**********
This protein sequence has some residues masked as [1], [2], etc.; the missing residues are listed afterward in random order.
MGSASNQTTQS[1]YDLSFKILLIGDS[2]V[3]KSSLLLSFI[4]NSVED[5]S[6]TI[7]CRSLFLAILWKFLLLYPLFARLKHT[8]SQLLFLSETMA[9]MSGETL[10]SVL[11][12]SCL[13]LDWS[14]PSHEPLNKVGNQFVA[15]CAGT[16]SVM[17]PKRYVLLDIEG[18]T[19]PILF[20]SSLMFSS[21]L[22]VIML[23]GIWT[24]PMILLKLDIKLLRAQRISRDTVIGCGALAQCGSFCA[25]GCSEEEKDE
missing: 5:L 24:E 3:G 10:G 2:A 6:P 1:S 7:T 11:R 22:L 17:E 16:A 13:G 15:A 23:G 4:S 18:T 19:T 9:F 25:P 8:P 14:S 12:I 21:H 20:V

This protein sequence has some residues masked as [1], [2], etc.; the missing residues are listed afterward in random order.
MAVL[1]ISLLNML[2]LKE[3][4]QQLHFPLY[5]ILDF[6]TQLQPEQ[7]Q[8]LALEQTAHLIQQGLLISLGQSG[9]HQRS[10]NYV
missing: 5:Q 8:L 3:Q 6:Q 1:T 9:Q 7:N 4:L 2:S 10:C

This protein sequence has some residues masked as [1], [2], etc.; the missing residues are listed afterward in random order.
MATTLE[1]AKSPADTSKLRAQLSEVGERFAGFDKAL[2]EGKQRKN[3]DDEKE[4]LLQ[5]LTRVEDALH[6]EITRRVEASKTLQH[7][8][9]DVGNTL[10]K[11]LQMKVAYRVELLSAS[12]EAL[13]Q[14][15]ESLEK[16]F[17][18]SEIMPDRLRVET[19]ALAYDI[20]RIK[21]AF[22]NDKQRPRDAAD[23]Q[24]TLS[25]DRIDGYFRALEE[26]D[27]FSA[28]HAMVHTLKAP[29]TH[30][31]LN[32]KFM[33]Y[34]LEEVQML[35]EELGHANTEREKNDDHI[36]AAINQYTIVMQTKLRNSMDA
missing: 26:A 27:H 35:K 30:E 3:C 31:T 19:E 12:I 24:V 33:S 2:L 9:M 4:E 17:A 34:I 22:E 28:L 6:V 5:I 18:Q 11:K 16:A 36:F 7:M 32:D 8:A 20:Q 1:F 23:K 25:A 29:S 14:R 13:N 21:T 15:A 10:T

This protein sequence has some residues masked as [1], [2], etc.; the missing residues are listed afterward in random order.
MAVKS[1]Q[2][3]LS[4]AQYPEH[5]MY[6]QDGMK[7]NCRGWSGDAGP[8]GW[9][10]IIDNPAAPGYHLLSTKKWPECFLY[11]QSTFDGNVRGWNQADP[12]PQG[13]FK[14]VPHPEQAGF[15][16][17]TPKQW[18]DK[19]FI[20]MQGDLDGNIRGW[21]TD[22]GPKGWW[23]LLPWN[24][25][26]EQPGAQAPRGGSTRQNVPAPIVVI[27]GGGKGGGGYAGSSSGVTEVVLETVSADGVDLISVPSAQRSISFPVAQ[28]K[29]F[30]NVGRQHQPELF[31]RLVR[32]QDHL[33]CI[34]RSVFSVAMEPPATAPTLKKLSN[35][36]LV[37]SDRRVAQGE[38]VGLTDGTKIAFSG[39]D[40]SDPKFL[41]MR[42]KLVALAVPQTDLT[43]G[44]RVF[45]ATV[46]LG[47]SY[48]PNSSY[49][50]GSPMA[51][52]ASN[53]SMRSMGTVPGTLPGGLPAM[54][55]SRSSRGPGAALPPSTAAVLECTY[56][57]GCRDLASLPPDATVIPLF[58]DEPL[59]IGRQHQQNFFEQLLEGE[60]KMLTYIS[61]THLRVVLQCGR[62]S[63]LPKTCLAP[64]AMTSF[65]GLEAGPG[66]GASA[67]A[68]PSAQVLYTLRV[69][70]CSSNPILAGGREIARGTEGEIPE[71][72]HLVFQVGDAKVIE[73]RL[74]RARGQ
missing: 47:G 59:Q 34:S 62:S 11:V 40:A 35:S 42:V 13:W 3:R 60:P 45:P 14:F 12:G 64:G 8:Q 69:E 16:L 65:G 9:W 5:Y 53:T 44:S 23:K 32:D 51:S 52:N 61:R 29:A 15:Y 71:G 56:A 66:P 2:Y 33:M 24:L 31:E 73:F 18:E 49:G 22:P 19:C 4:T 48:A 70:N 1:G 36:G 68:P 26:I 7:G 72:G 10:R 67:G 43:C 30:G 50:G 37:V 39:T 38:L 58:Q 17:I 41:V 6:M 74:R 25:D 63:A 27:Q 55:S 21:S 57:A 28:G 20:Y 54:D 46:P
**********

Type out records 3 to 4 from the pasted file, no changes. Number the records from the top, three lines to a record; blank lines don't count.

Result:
This protein sequence has some residues masked as [1], [2], etc.; the missing residues are listed afterward in random order.
MATTLE[1]AKSPADTSKLRAQLSEVGERFAGFDKAL[2]EGKQRKN[3]DDEKE[4]LLQ[5]LTRVEDALH[6]EITRRVEASKTLQH[7][8][9]DVGNTL[10]K[11]LQMKVAYRVELLSAS[12]EAL[13]Q[14][15]ESLEK[16]F[17][18]SEIMPDRLRVET[19]ALAYDI[20]RIK[21]AF[22]NDKQRPRDAAD[23]Q[24]TLS[25]DRIDGYFRALEE[26]D[27]FSA[28]HAMVHTLKAP[29]TH[30][31]LN[32]KFM[33]Y[34]LEEVQML[35]EELGHANTEREKNDDHI[36]AAINQYTIVMQTKLRNSMDA
missing: 26:A 27:H 35:K 30:E 3:C 31:T 19:E 12:I 24:V 33:S 2:L 9:M 4:E 17:A 34:I 22:E 28:L 6:V 5:I 18:Q 11:K 16:A 36:F 7:M 32:D 8:A 20:Q 1:F 23:K 25:A 29:S 14:R 13:N 21:T 15:A 10:T

This protein sequence has some residues masked as [1], [2], etc.; the missing residues are listed afterward in random order.
MAVKS[1]Q[2][3]LS[4]AQYPEH[5]MY[6]QDGMK[7]NCRGWSGDAGP[8]GW[9][10]IIDNPAAPGYHLLSTKKWPECFLY[11]QSTFDGNVRGWNQADP[12]PQG[13]FK[14]VPHPEQAGF[15][16][17]TPKQW[18]DK[19]FI[20]MQGDLDGNIRGW[21]TD[22]GPKGWW[23]LLPWN[24][25][26]EQPGAQAPRGGSTRQNVPAPIVVI[27]GGGKGGGGYAGSSSGVTEVVLETVSADGVDLISVPSAQRSISFPVAQ[28]K[29]F[30]NVGRQHQPELF[31]RLVR[32]QDHL[33]CI[34]RSVFSVAMEPPATAPTLKKLSN[35][36]LV[37]SDRRVAQGE[38]VGLTDGTKIAFSG[39]D[40]SDPKFL[41]MR[42]KLVALAVPQTDLT[43]G[44]RVF[45]ATV[46]LG[47]SY[48]PNSSY[49][50]GSPMA[51][52]ASN[53]SMRSMGTVPGTLPGGLPAM[54][55]SRSSRGPGAALPPSTAAVLECTY[56][57]GCRDLASLPPDATVIPLF[58]DEPL[59]IGRQHQQNFFEQLLEGE[60]KMLTYIS[61]THLRVVLQCGR[62]S[63]LPKTCLAP[64]AMTSF[65]GLEAGPG[66]GASA[67]A[68]PSAQVLYTLRV[69][70]CSSNPILAGGREIARGTEGEIPE[71][72]HLVFQVGDAKVIE[73]RL[74]RARGQ
missing: 47:G 59:Q 34:S 62:S 11:V 40:A 35:S 42:V 13:W 3:R 60:P 45:P 14:F 12:G 64:G 8:Q 69:E 16:L 65:G 9:W 5:Y 53:T 44:S 23:K 32:D 51:S 52:N 61:R 29:A 15:Y 71:G 56:A 66:P 2:Y 33:M 24:L 31:E 73:F 18:E 49:G 22:P 19:C 4:T 48:A 70:N 1:G 36:G 68:P 26:I 7:G 72:G 10:R 67:G 43:C 30:G 50:G 37:V 39:T 38:L 58:Q 17:I 41:V 6:M 74:R 25:D 63:A 27:Q 55:S 21:S 57:A 28:G 20:Y 54:D 46:P